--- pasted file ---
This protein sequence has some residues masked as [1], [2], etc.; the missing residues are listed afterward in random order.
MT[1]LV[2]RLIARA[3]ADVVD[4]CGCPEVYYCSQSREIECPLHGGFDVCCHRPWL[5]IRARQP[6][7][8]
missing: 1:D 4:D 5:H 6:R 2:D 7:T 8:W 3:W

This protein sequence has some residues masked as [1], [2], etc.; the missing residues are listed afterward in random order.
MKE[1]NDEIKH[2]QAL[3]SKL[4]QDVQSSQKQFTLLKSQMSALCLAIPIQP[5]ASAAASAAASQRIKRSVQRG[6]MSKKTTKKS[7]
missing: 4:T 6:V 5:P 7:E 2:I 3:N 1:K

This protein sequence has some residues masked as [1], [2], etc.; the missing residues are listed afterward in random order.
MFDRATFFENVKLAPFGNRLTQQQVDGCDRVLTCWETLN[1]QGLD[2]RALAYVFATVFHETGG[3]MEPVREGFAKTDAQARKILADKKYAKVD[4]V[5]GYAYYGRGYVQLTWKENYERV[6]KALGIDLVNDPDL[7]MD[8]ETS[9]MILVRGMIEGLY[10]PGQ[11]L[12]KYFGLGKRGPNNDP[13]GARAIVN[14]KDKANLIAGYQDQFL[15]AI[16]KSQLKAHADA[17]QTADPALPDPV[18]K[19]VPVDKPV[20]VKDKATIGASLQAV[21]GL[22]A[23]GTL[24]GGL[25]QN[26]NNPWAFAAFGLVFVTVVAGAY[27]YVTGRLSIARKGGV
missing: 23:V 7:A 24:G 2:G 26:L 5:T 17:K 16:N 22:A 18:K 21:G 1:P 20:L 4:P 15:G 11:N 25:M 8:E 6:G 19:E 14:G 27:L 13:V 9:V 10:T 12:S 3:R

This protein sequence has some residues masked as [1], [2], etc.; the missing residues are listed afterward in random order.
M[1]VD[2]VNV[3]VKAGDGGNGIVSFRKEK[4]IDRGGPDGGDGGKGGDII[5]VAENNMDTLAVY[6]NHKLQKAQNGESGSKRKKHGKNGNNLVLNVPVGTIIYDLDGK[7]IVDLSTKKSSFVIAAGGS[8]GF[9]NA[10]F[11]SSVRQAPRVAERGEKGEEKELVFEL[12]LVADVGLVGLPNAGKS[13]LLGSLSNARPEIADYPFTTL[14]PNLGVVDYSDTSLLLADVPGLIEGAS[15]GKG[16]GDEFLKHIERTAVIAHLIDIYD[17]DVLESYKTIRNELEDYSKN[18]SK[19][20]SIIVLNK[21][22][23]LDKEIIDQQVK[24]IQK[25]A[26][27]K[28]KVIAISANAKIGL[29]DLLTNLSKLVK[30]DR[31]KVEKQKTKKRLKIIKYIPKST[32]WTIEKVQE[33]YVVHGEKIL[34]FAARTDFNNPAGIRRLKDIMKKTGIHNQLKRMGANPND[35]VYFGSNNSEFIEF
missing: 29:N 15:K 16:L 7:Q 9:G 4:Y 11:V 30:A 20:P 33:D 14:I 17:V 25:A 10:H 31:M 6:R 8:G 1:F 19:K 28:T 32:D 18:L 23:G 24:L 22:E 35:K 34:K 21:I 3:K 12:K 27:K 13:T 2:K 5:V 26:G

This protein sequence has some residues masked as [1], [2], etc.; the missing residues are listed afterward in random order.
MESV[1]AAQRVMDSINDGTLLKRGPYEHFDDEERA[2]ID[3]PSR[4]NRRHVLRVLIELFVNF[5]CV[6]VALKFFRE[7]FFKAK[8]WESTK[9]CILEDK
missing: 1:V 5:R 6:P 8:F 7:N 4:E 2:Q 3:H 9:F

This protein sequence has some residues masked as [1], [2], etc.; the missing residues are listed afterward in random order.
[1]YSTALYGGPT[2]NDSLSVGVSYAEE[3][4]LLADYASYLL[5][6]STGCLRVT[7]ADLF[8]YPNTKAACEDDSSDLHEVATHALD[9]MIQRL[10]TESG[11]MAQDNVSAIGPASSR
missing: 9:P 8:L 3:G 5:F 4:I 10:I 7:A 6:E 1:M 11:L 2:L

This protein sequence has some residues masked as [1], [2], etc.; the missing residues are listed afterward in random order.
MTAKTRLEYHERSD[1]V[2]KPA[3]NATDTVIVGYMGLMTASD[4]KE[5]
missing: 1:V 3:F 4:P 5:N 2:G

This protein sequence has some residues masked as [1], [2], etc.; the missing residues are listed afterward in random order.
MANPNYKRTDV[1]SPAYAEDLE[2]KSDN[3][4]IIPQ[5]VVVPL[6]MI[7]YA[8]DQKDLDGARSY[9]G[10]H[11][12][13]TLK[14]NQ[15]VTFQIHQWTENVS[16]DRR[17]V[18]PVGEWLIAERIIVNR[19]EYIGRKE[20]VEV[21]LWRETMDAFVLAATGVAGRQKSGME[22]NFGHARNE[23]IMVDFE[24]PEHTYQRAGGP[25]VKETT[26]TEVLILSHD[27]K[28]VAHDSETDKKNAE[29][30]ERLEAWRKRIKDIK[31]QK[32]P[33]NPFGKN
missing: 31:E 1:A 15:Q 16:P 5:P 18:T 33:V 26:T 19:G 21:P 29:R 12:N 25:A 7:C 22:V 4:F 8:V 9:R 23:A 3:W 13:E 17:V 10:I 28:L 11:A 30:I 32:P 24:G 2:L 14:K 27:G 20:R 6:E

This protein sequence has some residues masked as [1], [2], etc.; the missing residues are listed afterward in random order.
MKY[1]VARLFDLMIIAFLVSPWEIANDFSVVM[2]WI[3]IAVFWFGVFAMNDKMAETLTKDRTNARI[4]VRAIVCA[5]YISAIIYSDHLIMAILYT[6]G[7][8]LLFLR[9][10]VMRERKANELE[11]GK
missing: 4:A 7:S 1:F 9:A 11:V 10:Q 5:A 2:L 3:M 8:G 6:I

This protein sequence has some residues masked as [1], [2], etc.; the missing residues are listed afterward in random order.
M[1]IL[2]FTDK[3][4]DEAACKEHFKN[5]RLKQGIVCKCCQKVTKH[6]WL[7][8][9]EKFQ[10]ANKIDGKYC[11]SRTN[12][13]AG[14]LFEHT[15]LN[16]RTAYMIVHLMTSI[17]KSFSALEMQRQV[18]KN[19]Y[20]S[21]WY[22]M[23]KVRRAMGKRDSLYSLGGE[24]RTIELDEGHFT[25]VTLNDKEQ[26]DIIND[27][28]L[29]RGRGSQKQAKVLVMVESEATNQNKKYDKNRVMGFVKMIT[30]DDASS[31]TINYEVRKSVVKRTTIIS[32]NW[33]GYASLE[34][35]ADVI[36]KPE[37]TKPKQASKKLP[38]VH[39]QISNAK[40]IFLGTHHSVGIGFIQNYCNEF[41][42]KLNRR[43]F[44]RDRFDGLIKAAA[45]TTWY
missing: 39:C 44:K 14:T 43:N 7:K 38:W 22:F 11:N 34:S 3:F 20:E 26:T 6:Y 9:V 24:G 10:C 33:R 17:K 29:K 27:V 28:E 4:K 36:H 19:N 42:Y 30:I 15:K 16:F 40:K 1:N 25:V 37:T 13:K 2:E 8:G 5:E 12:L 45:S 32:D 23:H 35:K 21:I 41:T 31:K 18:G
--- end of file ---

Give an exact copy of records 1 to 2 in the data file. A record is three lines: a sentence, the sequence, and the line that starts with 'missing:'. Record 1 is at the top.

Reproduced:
This protein sequence has some residues masked as [1], [2], etc.; the missing residues are listed afterward in random order.
MT[1]LV[2]RLIARA[3]ADVVD[4]CGCPEVYYCSQSREIECPLHGGFDVCCHRPWL[5]IRARQP[6][7][8]
missing: 1:D 4:D 5:H 6:R 2:D 7:T 8:W 3:W

This protein sequence has some residues masked as [1], [2], etc.; the missing residues are listed afterward in random order.
MKE[1]NDEIKH[2]QAL[3]SKL[4]QDVQSSQKQFTLLKSQMSALCLAIPIQP[5]ASAAASAAASQRIKRSVQRG[6]MSKKTTKKS[7]
missing: 4:T 6:V 5:P 7:E 2:I 3:N 1:K